By Renee Maltezou ATHENS (Reuters) - Greece's parliament approved a budget plan on Saturday filled with over 3 billion euros of austerity cuts that sees the debt-laden country emerging from a six-year recession next year. "This is a historic day," Prime Minister Antonis Samaras told lawmakers, calling the 2014 plan a budget of recovery and hope. "People's sacrifices bore fruit and changed the course of the country." Outside parliament, an anti-austerity rally called by the country's largest labour unions drew only a few hundred people, a shadow of former demonstrations where tens of thousands took to the streets of Athens to protest the belt-tightening. A total of 153 lawmakers voted in favour of the 2014 budget plan in the 300-seat house.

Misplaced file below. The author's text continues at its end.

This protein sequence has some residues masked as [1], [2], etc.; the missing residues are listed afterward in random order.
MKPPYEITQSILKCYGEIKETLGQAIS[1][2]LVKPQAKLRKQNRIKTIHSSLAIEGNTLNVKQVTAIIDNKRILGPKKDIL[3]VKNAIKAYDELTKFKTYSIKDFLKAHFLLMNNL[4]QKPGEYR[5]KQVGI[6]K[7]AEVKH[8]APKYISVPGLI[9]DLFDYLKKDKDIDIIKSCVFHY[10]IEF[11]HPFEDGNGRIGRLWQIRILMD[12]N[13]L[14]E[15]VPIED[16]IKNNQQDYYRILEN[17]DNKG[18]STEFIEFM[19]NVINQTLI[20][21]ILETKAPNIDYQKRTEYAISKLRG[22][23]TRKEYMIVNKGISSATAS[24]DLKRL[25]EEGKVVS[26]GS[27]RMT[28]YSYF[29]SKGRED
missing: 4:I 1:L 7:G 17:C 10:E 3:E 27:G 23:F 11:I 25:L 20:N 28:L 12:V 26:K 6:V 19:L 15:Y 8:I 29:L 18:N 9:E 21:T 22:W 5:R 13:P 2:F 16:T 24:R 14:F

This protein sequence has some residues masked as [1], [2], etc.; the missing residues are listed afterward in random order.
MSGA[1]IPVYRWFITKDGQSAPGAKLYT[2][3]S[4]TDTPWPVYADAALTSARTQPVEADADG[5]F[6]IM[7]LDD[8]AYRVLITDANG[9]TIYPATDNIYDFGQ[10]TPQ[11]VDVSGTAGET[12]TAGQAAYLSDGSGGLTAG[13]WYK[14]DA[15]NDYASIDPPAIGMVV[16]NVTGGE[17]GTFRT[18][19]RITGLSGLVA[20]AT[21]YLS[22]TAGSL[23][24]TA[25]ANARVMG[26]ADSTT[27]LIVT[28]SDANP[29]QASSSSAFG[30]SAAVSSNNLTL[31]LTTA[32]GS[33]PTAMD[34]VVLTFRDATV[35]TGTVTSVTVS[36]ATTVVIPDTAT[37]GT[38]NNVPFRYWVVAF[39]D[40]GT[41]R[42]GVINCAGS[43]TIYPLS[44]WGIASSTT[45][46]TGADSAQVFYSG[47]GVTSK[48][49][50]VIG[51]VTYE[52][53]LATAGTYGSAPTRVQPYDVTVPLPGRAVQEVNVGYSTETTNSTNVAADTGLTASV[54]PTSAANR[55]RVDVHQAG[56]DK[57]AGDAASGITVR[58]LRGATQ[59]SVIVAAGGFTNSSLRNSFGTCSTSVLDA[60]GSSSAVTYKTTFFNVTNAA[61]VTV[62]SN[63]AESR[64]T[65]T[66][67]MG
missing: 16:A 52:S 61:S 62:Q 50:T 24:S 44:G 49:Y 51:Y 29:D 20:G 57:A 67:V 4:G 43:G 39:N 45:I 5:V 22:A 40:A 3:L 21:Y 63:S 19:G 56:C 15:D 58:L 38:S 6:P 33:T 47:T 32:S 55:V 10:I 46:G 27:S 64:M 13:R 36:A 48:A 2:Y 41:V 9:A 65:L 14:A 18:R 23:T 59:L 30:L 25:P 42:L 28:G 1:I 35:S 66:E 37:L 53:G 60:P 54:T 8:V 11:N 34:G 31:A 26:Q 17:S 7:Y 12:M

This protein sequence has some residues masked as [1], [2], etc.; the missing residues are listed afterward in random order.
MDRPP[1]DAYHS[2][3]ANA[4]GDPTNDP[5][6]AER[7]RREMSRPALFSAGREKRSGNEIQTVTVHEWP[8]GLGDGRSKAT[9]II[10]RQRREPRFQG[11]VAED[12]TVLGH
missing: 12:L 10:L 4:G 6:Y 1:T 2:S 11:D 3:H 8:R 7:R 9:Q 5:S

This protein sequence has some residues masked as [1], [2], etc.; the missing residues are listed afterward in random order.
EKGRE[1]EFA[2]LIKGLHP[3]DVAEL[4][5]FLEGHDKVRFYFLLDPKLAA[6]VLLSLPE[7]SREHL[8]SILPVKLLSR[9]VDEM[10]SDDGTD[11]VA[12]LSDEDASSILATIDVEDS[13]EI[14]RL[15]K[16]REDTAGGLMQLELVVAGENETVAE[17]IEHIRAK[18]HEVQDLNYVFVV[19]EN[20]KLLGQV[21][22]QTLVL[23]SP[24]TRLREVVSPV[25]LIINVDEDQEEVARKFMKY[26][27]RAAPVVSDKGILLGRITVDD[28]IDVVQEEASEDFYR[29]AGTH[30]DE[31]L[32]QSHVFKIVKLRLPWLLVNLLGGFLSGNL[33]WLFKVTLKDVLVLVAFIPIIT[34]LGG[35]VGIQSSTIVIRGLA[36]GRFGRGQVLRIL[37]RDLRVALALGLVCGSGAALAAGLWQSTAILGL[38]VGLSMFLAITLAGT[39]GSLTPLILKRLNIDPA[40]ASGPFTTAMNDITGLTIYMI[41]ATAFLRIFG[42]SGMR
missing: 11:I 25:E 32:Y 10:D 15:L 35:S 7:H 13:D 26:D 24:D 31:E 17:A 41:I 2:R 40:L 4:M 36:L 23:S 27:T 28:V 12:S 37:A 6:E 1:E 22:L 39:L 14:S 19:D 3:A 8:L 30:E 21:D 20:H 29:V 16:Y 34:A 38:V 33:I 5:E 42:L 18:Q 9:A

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Greece's parliament on Saturday approved a tough budget for next year, including further spending cuts of 3.1 billion euros ($4.2 billion), aimed at ending the country's deep recession. The coalition government, which enjoys a narrow majority in the 300-seat chamber, scraped through with 153 deputies backing the 2014 budget in a late evening vote. The move came as Greece's troika of international creditors -- the European Union, the European Central Bank and the International Monetary Fund -- announced they had delayed until January their next trip to Athens. Senior auditors from the so-called creditor troika had been expected to return to Athens on Monday to resume an evaluation of pledged Greek reforms.